photo by quattrostagioni via Flickr Creative Commons

Today on the playground a little girl ran up to myself and another TA. “So-and-so and so-and-so won’t play with me!” she said. “I keep asking and asking and they keep saying no.” All we could do was validate her feelings and explain that sometimes other kids won’t want to play, and then you have to either find a different person who wants to play with you or play by yourself.

But it’s hard. Even as a grown-up. I’ve been busy with work since the semester started, and as a result, lonely. I realized this week that somehow I’m The Planner (TM) in most of my relationships, both now and historically. I’m the one who says, “Are you free this week?” or “What are you doing on Tuesday?” or “Would you like to go to this event on this day at this time?” Vague statements that “We should hang out,” aren’t tangible. I’m almost always the one battering out the details.

And it can be exhausting. Sometimes I don’t mind it. But make no mistake, a lot of emotional and social labor goes into being The Planner. And when I’m running low, sometimes I don’t have any to spare. So I don’t make plans. So I end up alone.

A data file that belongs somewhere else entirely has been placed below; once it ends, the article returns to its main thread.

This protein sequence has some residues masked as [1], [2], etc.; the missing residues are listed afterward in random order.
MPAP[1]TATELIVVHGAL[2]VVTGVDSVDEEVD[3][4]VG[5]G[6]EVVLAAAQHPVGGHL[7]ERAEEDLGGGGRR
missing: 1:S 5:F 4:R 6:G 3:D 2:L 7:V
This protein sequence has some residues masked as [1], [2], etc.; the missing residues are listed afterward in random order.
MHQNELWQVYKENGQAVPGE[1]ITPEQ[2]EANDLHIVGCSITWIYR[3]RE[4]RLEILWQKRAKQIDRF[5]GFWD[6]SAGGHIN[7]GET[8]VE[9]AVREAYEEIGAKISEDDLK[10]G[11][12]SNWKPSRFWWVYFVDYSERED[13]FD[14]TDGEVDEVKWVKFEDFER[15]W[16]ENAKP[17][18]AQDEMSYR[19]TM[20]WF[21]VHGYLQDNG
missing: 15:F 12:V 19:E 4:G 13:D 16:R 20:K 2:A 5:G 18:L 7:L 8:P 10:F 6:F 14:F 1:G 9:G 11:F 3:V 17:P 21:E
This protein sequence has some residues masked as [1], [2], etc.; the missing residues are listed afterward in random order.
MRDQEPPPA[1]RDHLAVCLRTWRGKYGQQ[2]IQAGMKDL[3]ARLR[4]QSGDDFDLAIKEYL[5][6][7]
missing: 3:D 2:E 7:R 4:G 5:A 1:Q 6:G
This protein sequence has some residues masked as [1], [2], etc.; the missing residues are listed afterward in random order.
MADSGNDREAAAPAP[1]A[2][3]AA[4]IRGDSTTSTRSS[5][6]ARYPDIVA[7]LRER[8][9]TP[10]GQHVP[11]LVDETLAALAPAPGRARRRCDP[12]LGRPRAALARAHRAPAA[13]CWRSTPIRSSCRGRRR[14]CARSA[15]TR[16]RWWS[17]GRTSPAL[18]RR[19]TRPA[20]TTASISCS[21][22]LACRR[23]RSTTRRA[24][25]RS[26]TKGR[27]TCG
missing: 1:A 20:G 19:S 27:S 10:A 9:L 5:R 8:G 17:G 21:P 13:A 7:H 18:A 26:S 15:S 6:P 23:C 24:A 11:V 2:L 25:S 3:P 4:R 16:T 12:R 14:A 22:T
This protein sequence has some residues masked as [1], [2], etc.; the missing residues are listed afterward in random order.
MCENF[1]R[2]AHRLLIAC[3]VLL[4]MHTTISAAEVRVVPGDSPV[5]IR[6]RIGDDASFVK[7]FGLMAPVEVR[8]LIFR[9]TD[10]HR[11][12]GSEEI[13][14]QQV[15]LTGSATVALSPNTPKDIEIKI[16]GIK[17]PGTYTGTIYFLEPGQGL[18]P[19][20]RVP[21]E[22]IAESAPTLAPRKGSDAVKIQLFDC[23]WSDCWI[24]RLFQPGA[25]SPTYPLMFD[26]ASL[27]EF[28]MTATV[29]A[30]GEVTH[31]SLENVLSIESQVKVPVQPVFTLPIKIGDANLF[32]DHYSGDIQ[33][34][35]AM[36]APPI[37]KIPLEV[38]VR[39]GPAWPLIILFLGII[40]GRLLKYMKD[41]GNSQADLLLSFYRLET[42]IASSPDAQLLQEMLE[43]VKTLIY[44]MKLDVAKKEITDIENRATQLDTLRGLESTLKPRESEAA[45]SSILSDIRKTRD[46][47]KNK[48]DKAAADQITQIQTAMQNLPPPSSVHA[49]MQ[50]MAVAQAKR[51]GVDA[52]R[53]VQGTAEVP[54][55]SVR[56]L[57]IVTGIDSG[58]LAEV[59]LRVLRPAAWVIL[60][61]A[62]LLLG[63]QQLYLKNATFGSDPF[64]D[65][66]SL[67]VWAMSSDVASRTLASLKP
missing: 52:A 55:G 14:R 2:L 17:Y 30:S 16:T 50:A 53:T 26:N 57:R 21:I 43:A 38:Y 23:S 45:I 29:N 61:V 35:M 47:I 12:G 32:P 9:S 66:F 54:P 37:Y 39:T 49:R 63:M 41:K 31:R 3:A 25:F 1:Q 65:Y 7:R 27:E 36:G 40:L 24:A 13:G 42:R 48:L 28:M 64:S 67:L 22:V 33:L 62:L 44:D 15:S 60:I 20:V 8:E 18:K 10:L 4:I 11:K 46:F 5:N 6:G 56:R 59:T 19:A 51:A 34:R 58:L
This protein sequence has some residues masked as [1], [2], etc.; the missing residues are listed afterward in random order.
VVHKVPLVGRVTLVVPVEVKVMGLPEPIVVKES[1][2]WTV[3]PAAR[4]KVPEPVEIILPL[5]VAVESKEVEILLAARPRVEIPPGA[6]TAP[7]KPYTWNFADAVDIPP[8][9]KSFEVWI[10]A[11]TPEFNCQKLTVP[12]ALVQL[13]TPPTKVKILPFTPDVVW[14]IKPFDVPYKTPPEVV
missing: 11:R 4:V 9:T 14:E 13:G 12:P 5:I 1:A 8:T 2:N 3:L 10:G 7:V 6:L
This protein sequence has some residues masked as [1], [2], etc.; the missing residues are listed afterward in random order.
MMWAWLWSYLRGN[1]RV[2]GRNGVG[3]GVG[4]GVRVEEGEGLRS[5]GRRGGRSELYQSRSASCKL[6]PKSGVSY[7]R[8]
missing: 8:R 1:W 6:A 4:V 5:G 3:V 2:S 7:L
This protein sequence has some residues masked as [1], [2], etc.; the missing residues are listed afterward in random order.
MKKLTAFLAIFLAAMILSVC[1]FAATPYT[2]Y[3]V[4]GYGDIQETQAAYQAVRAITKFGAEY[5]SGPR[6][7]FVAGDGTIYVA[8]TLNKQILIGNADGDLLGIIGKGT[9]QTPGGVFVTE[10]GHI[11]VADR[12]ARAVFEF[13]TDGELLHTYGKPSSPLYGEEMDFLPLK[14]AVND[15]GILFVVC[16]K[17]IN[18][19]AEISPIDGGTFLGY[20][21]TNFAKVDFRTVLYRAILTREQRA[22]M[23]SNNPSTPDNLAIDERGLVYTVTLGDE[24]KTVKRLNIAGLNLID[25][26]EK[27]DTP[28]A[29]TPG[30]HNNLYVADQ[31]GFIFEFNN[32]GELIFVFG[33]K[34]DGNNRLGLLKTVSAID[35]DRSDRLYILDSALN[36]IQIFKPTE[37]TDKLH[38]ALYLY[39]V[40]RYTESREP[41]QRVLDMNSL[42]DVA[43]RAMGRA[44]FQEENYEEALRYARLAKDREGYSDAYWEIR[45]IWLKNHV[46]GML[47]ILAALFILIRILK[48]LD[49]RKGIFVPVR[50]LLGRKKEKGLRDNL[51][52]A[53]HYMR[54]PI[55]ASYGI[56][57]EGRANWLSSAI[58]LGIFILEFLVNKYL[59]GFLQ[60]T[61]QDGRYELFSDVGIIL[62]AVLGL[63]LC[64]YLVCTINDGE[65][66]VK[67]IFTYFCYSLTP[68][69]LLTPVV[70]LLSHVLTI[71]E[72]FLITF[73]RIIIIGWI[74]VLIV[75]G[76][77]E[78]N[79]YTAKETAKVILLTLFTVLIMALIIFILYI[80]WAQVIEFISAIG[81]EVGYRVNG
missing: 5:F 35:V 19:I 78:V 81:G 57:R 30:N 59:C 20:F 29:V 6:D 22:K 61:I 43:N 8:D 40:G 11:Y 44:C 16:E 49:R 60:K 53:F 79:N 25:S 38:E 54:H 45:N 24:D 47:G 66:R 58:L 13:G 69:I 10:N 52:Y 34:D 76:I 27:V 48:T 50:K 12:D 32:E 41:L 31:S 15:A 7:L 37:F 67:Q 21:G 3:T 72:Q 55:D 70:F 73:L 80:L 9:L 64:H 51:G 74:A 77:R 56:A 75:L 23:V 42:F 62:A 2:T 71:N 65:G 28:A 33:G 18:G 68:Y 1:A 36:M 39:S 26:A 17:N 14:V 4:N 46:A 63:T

I’ve gotten more used to it over the years. There was a time I would – did – internalize it, thinking that there was something wrong with me. That I was annoying or unlikable. That I was defective somehow. Now, most days I like myself fine. I’ve gotten to enjoy my own company. I can entertain myself. I try not to take it personally.

But that doesn’t always make it less lonely. It’s hard feeling that nothing would happen and I would see no one if I wasn’t the driving force behind it. Sometimes I will and do give up. When and where and why and after how long I allow a connection to seep into nothingness through my neglect varies. And it’s always bittersweet. And it’s always after numerous failed attempts to connect on my part, and silence from the other.

I only have the bandwidth to maintain a few close relationships at a time, so I always feel the loss greatly. I never want to anticipate it, and it gets harder to know where to meet people as time goes on.

I’m not a part of the bar scene, and it’s hard to meet queer people as an adult outside of that or PRIDE events, which I have mixed feelings about. Festivals and conferences are ephemeral – it’s rare the connections last outside that space. Coworkers or other professionals are busy or trying to maintain the boundaries of a work-life balance. It’s hard going to poly events when you just want friends, and impossible to go to kink events when you aren’t in an emotional space to be around play. When your identity is in flux, it’s hard to still feel a part of communities based around those identities. Hard to know how or where or if you even fit at all.